I’m a pretty regular viewer of Hak.5. The point still matters. Hak5 Season 19 Episode 16 featured OpenWebRx, a pretty awesome web powered interface for an SDR dongle. I thought it would be useful for monitoring my ham club’s repeater. OpenWebRX is kind of limited in its use cases (to my mind) because of its limited frequency range. It neatly centers about 15 Hz on either side of the set frequency. The author states that its because of the multiuser intentions behind the software. However, that doesn’t mean OpenWebRx still can’t be useful – or fun to play with.
For my use case, I have two purposes:
- General monitoring of my club repeater. Even though I have a baofeng docked and listening, I like the thought of it.
- Another use is to slide down the frequency range touch and be able to test radio microphones without needing another person to phone back – plus I’ll actually be able to hear myself.
While not a flaw of OpenWebRx, the listening range of the SDR is pretty limited – at least with the stock antenna. At present, its not able to hear my club repeater. I’ve picked an adapter from Amazon in the hopes that putting something bigger then a measly 6 inches will pick up my club repeater. After attaching my 1/4 Wave Ground plane, there was noticeable improvement but it was still hard to hear the repeater. Local copies are very strong however, using my 5 watt HT.
There are no install instructions for installing from source in Fedora and there is no package within the Fedora repos. At present, you will have to use the dev branch of openwebrx for the system to run. You’ll see (if you read the ticket) that I promised the developer install instructions for Fedora. The following are the commands I used to get OpenWebRx running on my Fedora 22 headless server.
#OpenWebRx Fedora 22 Install Script(ish) #Get OpenWebRx dependencies from the repos when possible (assuming you started with the same packages I had - you may need to install Development Tools, among other things. I often install from source.) su -c "dnf install dh-autoreconf fftw-devel libusb-devel -y" #Get openwebrx source from github git clone https://github.com/simonyiszk/openwebrx cd openwebrx git checkout dev #and switch to the dev package so it will run on Fedora 22 #Get openwebrx dependencies not provide by the fedora repos git clone https://github.com/simonyiszk/csdr cd csdr git checkout devs #also need the dev version of this make cd .. #need to build rtl-sdr from source - since udev isn't installed apparently by the repos, so .... yup, build from source git clone git://git.osmocom.org/rtl-sdr.git cd rtl-sdr #build guide available from http://sdr.osmocom.org/trac/wiki/rtl-sdr cd rtl-sdr/ autoreconf -i ./configure make su -c "make install && ldconfig && make install-udev-rules" #openfirewall port since I want to be able to access this from across my lan firewall-cmd --add-port=8073/tcp --permanent systemctl firewalld restart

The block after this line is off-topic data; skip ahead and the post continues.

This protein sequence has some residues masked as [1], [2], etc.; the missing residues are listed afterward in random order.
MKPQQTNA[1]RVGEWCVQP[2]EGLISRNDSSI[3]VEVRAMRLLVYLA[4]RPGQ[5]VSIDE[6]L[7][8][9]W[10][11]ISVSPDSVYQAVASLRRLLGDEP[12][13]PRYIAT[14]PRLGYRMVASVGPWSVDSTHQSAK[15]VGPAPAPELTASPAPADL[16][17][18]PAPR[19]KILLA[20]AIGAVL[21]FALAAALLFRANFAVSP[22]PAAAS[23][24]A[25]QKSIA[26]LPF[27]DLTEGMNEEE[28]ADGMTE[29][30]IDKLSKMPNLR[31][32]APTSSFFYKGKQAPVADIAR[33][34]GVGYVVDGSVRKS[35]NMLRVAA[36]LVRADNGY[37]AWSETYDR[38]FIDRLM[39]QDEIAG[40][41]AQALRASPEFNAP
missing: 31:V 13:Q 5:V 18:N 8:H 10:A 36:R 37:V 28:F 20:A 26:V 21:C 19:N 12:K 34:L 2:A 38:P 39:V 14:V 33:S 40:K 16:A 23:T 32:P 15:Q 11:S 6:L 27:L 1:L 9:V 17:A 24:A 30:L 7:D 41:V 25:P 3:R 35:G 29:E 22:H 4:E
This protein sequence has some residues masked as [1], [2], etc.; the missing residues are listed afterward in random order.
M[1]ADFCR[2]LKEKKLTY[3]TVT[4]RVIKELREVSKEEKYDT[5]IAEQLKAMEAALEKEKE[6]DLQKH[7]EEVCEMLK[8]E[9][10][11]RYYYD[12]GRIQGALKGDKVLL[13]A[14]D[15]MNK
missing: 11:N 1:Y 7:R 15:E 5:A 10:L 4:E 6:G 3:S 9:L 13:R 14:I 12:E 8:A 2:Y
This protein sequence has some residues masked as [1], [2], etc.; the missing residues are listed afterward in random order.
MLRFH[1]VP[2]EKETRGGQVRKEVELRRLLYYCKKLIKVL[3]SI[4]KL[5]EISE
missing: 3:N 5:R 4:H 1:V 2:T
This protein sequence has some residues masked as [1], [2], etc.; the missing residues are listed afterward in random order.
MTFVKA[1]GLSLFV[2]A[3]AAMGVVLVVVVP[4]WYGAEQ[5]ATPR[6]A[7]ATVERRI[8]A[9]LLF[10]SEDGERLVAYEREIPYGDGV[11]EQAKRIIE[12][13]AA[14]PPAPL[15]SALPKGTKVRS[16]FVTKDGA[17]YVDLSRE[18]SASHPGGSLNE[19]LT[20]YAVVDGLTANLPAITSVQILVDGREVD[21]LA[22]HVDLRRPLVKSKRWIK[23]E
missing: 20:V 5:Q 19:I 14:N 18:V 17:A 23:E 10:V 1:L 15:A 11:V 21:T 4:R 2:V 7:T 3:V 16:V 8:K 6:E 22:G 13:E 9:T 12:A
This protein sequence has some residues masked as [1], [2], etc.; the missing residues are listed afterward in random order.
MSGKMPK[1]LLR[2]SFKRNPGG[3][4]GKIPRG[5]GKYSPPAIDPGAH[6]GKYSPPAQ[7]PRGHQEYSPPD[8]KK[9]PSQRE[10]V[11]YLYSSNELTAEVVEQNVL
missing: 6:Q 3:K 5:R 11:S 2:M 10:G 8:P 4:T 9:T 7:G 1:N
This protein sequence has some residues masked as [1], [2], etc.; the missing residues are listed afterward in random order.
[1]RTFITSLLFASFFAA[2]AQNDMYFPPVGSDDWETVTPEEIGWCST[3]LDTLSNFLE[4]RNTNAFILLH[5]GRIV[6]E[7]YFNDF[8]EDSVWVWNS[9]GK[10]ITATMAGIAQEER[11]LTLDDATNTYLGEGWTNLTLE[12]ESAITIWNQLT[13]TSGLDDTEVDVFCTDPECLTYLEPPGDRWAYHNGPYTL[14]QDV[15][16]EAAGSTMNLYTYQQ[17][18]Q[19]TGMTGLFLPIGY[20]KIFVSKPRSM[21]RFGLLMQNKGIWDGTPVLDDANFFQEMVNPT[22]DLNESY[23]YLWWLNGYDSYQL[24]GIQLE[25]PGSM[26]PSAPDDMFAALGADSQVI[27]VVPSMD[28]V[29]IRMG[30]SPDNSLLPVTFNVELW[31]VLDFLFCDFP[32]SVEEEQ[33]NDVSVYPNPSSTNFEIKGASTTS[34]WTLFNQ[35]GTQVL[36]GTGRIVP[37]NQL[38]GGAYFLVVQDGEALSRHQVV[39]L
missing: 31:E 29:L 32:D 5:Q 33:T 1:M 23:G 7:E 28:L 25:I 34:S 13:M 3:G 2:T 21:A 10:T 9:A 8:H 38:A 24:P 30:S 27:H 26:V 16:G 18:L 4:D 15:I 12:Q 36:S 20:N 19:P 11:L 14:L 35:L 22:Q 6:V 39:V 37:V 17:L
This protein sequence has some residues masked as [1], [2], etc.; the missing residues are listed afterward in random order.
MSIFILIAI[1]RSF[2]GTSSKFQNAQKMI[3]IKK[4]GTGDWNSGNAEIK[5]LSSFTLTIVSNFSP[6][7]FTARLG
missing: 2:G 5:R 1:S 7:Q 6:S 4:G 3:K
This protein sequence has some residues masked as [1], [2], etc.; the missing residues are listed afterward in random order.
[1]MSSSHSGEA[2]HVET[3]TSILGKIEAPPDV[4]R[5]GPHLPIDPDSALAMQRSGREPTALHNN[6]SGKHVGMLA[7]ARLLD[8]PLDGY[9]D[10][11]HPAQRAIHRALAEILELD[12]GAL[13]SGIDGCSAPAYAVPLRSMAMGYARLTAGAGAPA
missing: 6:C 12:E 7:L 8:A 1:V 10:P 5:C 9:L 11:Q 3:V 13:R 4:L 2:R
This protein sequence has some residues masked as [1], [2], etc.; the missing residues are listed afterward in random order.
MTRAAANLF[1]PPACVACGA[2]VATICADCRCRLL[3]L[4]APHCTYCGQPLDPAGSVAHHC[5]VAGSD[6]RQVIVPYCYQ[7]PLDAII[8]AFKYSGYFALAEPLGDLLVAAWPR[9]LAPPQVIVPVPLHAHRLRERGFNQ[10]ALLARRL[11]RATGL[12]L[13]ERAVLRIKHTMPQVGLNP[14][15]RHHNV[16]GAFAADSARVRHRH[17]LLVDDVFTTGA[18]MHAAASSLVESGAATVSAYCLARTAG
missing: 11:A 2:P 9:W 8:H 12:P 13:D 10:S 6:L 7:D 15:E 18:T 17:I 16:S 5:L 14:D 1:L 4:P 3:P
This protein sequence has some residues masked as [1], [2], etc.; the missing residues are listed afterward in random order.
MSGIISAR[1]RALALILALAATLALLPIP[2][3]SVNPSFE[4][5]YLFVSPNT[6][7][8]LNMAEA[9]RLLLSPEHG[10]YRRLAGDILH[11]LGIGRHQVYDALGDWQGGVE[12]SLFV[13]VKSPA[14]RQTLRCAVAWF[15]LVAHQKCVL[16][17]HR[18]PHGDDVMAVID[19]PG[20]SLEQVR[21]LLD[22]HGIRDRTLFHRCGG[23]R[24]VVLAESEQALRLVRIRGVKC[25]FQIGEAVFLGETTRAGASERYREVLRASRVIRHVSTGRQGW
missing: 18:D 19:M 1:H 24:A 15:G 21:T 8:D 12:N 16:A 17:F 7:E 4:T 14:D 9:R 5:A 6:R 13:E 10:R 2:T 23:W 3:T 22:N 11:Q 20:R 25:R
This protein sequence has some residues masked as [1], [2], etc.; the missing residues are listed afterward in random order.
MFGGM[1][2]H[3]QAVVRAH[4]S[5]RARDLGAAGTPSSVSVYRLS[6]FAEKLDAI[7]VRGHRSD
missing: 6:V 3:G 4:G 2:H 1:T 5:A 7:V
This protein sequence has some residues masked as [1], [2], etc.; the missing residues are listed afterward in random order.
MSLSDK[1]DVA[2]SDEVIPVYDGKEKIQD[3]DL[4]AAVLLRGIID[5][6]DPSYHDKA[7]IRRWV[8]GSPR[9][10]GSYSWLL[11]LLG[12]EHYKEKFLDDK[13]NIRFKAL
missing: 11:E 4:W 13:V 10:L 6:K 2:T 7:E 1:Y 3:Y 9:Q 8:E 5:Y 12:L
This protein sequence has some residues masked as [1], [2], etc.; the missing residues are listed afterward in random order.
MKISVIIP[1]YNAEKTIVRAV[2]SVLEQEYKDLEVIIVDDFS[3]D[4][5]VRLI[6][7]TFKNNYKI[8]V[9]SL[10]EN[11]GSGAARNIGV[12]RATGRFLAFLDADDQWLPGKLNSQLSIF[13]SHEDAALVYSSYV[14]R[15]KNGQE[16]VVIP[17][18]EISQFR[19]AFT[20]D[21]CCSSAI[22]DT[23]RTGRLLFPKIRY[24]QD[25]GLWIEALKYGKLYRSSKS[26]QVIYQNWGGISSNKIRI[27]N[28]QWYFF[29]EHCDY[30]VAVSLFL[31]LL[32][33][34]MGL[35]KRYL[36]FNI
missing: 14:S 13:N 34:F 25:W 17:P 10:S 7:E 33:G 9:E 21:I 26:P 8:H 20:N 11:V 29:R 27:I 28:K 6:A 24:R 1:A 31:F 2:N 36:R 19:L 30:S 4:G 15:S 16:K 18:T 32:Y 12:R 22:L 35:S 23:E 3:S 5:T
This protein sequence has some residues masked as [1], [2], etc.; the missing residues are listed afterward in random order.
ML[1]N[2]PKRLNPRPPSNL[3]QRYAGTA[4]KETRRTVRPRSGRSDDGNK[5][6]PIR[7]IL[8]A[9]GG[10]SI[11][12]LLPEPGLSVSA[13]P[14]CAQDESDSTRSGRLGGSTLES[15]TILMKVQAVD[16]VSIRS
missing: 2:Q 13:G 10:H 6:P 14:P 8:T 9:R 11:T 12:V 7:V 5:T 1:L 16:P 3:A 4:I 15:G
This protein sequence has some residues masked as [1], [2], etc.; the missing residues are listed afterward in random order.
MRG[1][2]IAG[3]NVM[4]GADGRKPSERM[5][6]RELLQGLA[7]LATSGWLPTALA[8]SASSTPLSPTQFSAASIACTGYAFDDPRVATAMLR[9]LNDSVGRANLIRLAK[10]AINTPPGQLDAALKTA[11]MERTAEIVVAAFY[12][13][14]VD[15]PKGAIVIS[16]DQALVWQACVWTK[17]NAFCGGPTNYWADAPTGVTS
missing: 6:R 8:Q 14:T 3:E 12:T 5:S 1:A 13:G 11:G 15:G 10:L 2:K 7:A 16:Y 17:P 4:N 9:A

At this point you have to do some configuring to the
config_webrx.py file. Go ahead and pop it open in your favorite editor, and add in the required info. One important thing to note, use the local lan address for
server_hostname=. Also, note that openwebrx supports opening your server to the world. My DSL won’t support it so I’ve decided to disable that feature for the time being.
To run openwebrx, a simcple
chmod +x openwebrx.py && ./openwebrx.py will get you up and going. For running openwebrx unattending, you need to use screen or tmux. Using nohup doesn’t work and creates a mess.